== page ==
JSTOR Daily
2019-01-04

Livia Gershon
Nashua, New Hampshire

A classroom of white students in the 19th century
via Flickr

White American women have long played significant roles in maintaining racist practices. One sociologist calls the phenomenon “social mothering.”

In recent years, many public conversations about American racism have focused on white women—their votes for Trump, their opposition to school desegregation, their calls to the police about black people doing innocuous things. As sociologist Joseph O. Jewell points out, however, this is nothing new. White women have long played a role in maintaining institutional racism in this country.

Jewell focuses on two nineteenth-century incidents involving school segregation. The post-Civil War era was a time of changing racial and gender ideologies. White Anglo-Protestant families in U.S. cities viewed the growing visibility of upwardly mobile racial outsiders as a threat. Meanwhile, public schools and other institutions serving children were growing, creating new roles for middle-class white women—what Jewell calls “social mothering.”

In 1868, a white New Orleans engineer and Confederate army veteran learned there were nonwhite students attending his daughter’s school. When questioned, the school’s principal, the ironically-named Stephanie Bigot, provided a list of twenty-eight students “known, or generally reputed to be colored”—presumably girls whose appearances were passably “white.” Bigot claimed that she had no knowledge of their racial backgrounds but that there were rumors among the student body that they were not white.

Jewell writes that the enrollment of racially ambiguous girls posed a particular threat to white New Orleans families. “Allegations of racial passing compromised the entire student body’s ability to secure either marriage into a ‘good’ family or ‘respectable’ employment,” he writes…

Read the entire article here.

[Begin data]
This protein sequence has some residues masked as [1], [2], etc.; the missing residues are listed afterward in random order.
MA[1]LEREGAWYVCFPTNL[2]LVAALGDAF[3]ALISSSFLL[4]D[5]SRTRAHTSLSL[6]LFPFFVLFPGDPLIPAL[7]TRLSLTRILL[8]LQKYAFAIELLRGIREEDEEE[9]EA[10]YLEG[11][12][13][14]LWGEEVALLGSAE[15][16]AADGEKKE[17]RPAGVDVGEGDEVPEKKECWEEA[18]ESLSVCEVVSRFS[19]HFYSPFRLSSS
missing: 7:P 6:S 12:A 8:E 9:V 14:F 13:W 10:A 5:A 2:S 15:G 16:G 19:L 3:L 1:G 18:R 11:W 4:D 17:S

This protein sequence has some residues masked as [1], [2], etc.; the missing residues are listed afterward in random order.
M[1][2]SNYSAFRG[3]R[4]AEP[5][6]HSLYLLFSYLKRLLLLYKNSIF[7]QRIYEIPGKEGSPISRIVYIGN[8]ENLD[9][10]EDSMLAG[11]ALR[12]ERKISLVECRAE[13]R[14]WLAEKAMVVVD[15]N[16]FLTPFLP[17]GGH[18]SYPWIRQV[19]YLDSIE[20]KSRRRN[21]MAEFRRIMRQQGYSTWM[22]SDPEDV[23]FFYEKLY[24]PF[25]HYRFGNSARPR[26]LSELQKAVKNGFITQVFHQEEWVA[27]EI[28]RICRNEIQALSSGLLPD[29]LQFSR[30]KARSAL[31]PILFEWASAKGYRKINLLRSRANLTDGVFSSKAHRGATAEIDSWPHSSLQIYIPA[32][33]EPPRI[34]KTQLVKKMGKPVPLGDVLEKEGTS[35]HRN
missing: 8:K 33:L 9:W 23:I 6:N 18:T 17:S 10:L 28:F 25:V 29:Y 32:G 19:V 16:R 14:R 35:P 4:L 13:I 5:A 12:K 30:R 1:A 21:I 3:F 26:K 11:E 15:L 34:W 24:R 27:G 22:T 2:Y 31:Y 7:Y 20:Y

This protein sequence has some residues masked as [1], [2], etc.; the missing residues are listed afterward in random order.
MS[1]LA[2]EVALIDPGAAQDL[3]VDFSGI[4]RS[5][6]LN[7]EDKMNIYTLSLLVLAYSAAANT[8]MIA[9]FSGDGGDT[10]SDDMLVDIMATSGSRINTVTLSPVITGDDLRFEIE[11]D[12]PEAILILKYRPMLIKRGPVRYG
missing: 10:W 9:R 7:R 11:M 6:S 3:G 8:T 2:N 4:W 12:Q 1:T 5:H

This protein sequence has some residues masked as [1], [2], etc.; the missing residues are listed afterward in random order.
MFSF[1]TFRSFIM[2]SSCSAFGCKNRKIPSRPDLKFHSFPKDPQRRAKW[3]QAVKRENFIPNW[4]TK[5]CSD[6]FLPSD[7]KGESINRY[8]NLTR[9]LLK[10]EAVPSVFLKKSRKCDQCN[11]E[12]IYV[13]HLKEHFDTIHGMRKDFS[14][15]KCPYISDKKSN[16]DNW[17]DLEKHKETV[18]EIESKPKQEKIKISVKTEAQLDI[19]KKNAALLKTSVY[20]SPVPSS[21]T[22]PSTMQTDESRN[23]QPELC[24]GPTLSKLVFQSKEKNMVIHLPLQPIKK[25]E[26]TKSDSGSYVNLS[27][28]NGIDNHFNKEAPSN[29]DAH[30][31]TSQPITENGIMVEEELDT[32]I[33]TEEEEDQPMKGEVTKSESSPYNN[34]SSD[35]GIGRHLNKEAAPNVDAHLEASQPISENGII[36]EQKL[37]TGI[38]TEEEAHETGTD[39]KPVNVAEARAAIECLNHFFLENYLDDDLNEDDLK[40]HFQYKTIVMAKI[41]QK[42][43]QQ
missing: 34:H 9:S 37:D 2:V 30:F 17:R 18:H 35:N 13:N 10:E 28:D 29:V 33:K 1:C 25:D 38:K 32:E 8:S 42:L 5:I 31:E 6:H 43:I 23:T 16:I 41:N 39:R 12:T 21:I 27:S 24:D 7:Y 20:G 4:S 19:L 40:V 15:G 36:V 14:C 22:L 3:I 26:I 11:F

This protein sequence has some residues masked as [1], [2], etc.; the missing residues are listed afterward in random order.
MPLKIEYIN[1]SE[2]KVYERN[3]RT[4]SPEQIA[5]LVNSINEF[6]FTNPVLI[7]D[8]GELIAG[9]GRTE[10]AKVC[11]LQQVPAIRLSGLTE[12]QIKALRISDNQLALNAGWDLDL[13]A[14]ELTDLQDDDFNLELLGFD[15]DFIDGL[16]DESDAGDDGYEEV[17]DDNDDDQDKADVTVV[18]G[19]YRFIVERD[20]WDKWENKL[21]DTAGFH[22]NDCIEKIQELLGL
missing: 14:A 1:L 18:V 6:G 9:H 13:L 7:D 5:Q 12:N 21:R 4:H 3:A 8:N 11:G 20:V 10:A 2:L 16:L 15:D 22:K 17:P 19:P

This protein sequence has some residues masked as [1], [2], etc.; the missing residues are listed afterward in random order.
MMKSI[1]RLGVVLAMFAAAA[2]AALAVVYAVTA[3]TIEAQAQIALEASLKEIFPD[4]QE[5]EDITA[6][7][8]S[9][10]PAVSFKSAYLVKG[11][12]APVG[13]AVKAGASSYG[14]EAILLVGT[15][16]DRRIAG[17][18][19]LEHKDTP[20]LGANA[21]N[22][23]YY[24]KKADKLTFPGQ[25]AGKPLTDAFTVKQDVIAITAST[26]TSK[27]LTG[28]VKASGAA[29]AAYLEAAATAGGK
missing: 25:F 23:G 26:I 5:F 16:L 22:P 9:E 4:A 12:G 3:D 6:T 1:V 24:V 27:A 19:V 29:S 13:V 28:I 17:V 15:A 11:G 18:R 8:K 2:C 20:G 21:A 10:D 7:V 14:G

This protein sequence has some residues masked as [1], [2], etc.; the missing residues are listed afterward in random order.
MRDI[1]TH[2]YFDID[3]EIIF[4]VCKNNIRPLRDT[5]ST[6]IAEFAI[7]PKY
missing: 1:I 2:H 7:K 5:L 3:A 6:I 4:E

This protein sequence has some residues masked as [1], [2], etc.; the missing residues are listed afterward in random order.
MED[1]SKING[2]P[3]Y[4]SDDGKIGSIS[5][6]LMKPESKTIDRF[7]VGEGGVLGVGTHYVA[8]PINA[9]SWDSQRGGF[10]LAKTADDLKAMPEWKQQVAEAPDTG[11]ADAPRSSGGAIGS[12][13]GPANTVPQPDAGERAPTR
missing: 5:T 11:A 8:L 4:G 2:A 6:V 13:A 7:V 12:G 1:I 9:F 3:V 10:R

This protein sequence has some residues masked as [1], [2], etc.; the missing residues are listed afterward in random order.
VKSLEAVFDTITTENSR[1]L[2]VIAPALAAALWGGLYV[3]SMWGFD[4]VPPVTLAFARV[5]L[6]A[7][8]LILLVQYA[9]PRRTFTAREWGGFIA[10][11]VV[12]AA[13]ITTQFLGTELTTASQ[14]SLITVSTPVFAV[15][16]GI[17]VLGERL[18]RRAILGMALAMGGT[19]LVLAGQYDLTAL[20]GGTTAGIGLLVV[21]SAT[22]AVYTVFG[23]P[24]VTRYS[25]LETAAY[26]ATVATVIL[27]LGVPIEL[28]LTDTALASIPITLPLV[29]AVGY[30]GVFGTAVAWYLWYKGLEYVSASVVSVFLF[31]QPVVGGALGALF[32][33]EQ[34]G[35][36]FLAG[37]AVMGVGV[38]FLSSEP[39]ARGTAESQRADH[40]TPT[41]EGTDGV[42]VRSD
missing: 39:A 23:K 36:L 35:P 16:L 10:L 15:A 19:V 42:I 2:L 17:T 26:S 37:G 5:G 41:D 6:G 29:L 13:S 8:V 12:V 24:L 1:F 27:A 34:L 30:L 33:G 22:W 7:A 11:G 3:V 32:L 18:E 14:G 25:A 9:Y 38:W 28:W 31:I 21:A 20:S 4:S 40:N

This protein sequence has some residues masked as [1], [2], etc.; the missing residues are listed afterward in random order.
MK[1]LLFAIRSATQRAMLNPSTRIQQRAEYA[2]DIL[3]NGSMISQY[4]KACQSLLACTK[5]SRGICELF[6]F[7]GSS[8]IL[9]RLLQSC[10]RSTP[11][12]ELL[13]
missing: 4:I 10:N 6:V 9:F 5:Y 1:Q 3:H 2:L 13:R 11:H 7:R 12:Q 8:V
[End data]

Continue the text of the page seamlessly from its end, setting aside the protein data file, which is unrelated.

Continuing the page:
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Will it be a black woman who turfs Trump out of the White House?

Posted in Articles, Media Archive, Politics/Public Policy, United States, Women on 2019-01-07 01:20Z by Steven

Will it be a black woman who turfs Trump out of the White House?

The Guardian
2019-01-06

Richard Wolfe


Harris in California, 2018. ‘The key primary test for all candidates will be who can best take the fight to Trump while still talking to voters beyond the reach of his tweets.’ Photograph: Mark Ralston/AFP/Getty Images

Democrat Kamala Harris embodies the driving force behind the party’s electoral surge. She may be their best bet for 2020

Life, as Donald Trump has known it for the last two years, has just changed forever. Quagmired in a government shutdown of his own making, Trump’s ability to manipulate his world is already severely constrained in this very new year. The more he struggles against his new surroundings, the more he sinks.

Last week the president could only watch his beloved cable news channels as a bystander to the biggest tectonic shifts, as the Democrats took control of the House of Representatives and Senator Elizabeth Warren became the first candidate to officially emerge to run against him next year. And it won’t be long before the House launches several investigations into corruption and incompetence, while the Mueller investigation continues to tighten several nooses around all things Trumpian…

…But one likely candidate particularly intrigues. Kamala Harris embodies the driving force pushing Democrats to record turnouts in non-presidential contests over the last two years: women of colour. The California senator has served just two years in Congress – like the last freshman senator to win the Democratic nomination, in 2008. But unlike Barack Obama, Harris has a very significant record of public service in her pre-Senate career, serving as her state’s attorney general for six years and as San Francisco’s district attorney for seven years.

While all the Democratic candidates can appeal beyond their own demographics, personal perspectives can and do influence political character. There’s no mystery about why Trump performs so well with older white men. And there should be no surprise that Harris – the daughter of Indian and Jamaican immigrants – has already won the overwhelming support and respect of influential women of colour who will help shape the Democratic primaries…

Read the entire article here.